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Home prices climbing

By Maura Wery

Riley County Appraiser Greg McHenry reported higher home and commercial sales and prices for the 2013 fiscal year Thursday.

McHenry told Riley County commissioners that the median sales ratio, a measure of how well appraised values align with actual values, dropped from 100 percent to 97 percent. That drop of 3 percent indicates that sale prices have increased since the 2013 values were established at the beginning of the year.

The median sales price for a home in Riley County – the value above and below which there are an equal number of properties — is around $165,000. At the start of the year the median sales price was $160,050.

Residential properties aren’t the only ones seeing an increase. McHenry said the median sales ratio for commercial properties has dropped to 91 percent. By state law, appraisers are required to maintain valuations between 90 and 110 percent of actual values, so the 91 percent reading suggests that it may be necessary for the appraiser to raise commercial property values next year to keep the ratio in line with state law.

McHenry also said that building permits are up for the year. In 2012, appraisers counted 246 permits for June. This June there were 253. McHenry has also seen an increase in the number of sales in homes. Last year they had sold 669 homes while in 2013 they are already at 717 homes.

McHenry said that Riley and Pottawatomie counties are still the “shining stars,” of the housing market. He said most areas in the state have seen stagnant growth or just small increases, while in this area, there has been steady growth since the recession in 2008.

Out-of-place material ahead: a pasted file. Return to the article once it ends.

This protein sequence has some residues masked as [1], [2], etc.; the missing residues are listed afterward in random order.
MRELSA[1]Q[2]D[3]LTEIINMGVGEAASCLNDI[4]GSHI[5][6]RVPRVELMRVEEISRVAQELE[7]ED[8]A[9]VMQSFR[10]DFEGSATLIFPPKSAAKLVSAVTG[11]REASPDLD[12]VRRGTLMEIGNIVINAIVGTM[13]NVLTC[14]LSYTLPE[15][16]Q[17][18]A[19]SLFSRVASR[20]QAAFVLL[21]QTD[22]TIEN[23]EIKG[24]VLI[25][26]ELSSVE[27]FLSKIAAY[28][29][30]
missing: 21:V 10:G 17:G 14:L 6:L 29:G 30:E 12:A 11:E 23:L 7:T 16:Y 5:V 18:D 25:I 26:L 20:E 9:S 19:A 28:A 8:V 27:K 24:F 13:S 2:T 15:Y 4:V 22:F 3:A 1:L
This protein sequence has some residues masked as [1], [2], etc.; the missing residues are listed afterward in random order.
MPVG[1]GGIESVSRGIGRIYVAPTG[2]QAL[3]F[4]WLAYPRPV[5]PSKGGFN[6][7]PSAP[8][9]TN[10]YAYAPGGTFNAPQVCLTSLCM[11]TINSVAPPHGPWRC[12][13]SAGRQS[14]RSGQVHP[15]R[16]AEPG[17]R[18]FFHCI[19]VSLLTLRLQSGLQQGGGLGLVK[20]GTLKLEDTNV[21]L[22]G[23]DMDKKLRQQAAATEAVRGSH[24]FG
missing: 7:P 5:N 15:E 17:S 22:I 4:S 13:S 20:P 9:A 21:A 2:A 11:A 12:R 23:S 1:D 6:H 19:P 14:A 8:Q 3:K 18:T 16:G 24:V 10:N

Emergency drills

County officials announced plans for three emergency drills in the next few months, one of which will explore concerns posed by the imminent construction of the National Bio and Agro-defense Facility here.

That drill, planned for Oct. 9-10, is not being presented as a direct response to NBAF. But its subject is foreign animal disease response, and the exercise is being put together regionally. Beyond Riley County, It will also involve Pottawatomie County, KSU, the Department of Agriculture, and the state Departments of Emergency Management, Health and Environment, and Agriculture.

Pat Collins, the county’s emergency management director, said planning for the exercise has been underway for a year, and remains ongoing. “We have a meeting this month that may shine a little more light on our roles in the exercise,” Collins told county commissioners.

The NBAF is a federal lab that will be tasked with studying threats to the nation’s food supply for which there presently is no cure. The Department of Homeland Security is constructing and will operate the facility.

Collins noted that DHS is not directly involved in the exercise, although he acknowledged that the state Department of Emergency Management is linked to DHS.

The county is planning two other drills in the near future. One, to be held Aug. 17, creates a tornado scenario. The second, slated for Aug. 27, will look at what are referred to as “next gen” 911 improvements.

 

Public building commission

Commissioners briefly discussed feedback they have received recently regarding their consideration of creation of a Public Building Commission. Commissioners Ron Wells and Dave Lewis indicated they both had been contacted by additional members of the public questioning aspects of the proposed commission.

The motivation behind consideration of the commission is a state law capping the ability of governing bodies to authorize the issuance of bonds to fund facilities construction at $300,000 without a public vote. Building commissions are under no such restriction.

Lewis wondered whether it would be possible to ask lawmakers to consider raising the $300,000 figure, but commissioner Bob Boyd speculated that there would be little if any legislative interest in doing so. Commissioners agreed that it might be useful to obtain a legislative history of the restriction, since all assumed it was very old and none knew when the $300,000 figure was last adjusted for inflation. “Three-hundred thousand might have built a courthouse” when the figure was set, Lewis said.









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